How to Create Your Seating Chart: Wedding Planners Share Their Tips

wedding table
via Katya Nova Photography

As the RSVPs roll in, and your approaching wedding begins to feel more and more real by the day, it can be a challenge to enjoy the last months of single-dom. For many brides, one of most frustrating last-minute wedding tasks is the creation of the dreaded seating chart.

Whether you are preparing for 300 guests or 50, deciding who should sit where is definitely not easy. That’s why we asked five top-rated wedding planners from across the U.S. for their advice to help brides as they enter the seating chart ring. With their help, the process doesn’t have to be nearly as painful…and might even be a little bit fun!

1. Wait until all the RSVPs are in

Sandy Walker, owner of In Awe Weddings & Events, said that the biggest mistake she sees brides make is attempting to create their seating chart months before the RSVP deadline. She finds that brides who try to make the chart based on guesses and assumptions end up more frustrated with the entire process. With each new “happily accepts” and “regretfully declines” that arrives in the mail, the bride has to make unexpected adjustments that add to already high stress levels.

By waiting until every single guest has replied, Walker said that what takes the overeager bride months of corrections and alterations to perfect only actually requires about an hour of a busy couple’s time!

seating chart

WGM Says: Once you’ve decided where to seat your guests, it’s time to figure out how to display it all! Minted has so many great options for wedding seating, from charts to table numbers and place cards.

2. Be honest about who gets along…and who doesn’t

It’s no secret that every family that ever was has a little drama now and then, and some of that drama can create friction during a wedding reception. Kimberley Bentley, owner of Silver Thistle Weddings & Events, said that the best thing a couple nervous about how family members will get along can do is not to force it. If Mom and Dad can’t within ten feet of each other without squabbling, put them at separate tables. If Aunt Jenny and Grandma June will be looking daggers at each other over their wedge salads, put them on opposite ends of the room.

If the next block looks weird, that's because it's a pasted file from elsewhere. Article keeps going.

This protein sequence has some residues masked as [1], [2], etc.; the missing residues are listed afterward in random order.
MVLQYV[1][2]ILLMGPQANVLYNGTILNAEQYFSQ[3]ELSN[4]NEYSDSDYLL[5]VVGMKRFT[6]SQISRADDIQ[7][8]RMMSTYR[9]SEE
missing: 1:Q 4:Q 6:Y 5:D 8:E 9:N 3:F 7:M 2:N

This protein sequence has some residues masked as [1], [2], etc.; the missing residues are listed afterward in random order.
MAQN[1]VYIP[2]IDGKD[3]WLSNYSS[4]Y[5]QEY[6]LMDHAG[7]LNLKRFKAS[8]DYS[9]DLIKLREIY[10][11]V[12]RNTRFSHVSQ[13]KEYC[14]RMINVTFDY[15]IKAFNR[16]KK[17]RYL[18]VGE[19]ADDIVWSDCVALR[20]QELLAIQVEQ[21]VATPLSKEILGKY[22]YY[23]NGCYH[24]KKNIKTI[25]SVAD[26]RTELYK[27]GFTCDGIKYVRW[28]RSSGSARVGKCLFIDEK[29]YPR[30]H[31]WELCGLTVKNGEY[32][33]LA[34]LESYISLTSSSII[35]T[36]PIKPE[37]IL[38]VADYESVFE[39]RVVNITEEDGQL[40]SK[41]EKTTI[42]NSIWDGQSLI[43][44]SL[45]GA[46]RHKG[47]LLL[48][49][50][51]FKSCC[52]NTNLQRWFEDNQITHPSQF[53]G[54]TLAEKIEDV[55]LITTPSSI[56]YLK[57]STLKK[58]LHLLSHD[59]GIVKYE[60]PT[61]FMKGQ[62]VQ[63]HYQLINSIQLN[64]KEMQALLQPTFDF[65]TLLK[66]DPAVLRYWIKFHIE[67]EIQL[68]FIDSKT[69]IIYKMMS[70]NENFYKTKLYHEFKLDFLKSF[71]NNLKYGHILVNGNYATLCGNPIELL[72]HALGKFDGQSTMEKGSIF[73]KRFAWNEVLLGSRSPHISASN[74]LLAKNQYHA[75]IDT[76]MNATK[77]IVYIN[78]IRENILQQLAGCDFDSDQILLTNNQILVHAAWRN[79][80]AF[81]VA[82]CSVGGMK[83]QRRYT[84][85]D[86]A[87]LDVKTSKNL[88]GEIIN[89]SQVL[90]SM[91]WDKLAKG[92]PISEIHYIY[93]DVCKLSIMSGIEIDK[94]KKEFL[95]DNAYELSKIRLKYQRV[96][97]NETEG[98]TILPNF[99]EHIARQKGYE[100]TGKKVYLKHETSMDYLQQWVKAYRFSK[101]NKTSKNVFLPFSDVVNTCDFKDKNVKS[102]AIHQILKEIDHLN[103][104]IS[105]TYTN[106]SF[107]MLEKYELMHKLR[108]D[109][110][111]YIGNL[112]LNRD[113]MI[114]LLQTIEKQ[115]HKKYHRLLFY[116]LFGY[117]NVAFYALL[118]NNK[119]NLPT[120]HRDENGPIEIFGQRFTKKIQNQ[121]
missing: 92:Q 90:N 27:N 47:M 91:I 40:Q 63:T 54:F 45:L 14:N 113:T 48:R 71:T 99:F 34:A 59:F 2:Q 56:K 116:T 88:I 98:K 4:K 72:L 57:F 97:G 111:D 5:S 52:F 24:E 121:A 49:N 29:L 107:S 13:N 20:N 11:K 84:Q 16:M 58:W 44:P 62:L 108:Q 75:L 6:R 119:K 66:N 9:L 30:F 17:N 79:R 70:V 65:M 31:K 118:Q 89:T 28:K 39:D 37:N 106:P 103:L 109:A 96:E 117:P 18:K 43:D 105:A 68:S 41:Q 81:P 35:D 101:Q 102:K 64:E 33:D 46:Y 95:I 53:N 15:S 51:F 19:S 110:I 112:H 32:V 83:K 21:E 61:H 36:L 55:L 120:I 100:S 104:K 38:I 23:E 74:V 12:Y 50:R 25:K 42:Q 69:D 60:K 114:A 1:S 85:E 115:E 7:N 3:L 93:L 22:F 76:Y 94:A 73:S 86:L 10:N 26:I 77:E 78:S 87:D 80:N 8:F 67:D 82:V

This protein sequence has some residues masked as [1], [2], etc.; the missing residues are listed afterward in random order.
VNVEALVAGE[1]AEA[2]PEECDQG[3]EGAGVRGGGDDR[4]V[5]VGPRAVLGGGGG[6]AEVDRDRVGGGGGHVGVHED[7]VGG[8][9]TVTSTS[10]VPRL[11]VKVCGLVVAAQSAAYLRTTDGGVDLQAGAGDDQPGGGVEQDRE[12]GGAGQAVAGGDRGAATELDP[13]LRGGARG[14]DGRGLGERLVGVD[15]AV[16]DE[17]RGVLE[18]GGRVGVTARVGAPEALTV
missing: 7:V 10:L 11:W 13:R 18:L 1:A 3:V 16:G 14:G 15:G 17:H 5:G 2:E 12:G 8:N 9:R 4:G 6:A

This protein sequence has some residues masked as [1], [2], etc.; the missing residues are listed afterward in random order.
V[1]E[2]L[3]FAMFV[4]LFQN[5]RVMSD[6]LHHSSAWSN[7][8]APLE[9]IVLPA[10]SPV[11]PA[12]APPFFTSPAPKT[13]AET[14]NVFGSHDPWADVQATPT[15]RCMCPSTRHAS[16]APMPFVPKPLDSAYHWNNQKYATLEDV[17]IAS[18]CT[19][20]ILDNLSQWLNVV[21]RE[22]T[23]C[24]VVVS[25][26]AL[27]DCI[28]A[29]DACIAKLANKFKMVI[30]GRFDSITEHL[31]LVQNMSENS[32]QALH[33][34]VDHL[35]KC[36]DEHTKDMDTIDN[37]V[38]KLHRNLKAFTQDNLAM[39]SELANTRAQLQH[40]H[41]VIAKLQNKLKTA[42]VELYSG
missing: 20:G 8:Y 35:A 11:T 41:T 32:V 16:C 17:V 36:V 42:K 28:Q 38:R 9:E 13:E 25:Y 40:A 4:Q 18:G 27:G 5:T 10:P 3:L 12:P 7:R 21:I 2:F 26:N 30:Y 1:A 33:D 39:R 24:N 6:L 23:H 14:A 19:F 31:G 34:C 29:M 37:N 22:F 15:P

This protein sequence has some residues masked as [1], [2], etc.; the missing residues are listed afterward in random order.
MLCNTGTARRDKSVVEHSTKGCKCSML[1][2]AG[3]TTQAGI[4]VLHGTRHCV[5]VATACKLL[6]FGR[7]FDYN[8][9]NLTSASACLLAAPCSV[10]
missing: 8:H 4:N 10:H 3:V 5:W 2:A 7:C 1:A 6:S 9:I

It is tempting to gather all family members together into designated tables, but if doing that would create unnecessary drama, do yourself (and them) a favor and build in a little space.

3. Use visual aids to lay out your seating chart

Rather than creating your seating chart using lists and spreadsheets, help yourself to picture the space using visual aids. Heather Allen, president of Table 6 Productions, says they always encourage their clients to buy a large poster board, draw out the tables and then write each guest’s name on a narrow sticky note, placing them around tables based on how many people each table seats. That way, it is easier to see whom each guest will be near. Remember, the person Uncle Jim doesn’t get along with may be behind him.

wedding seating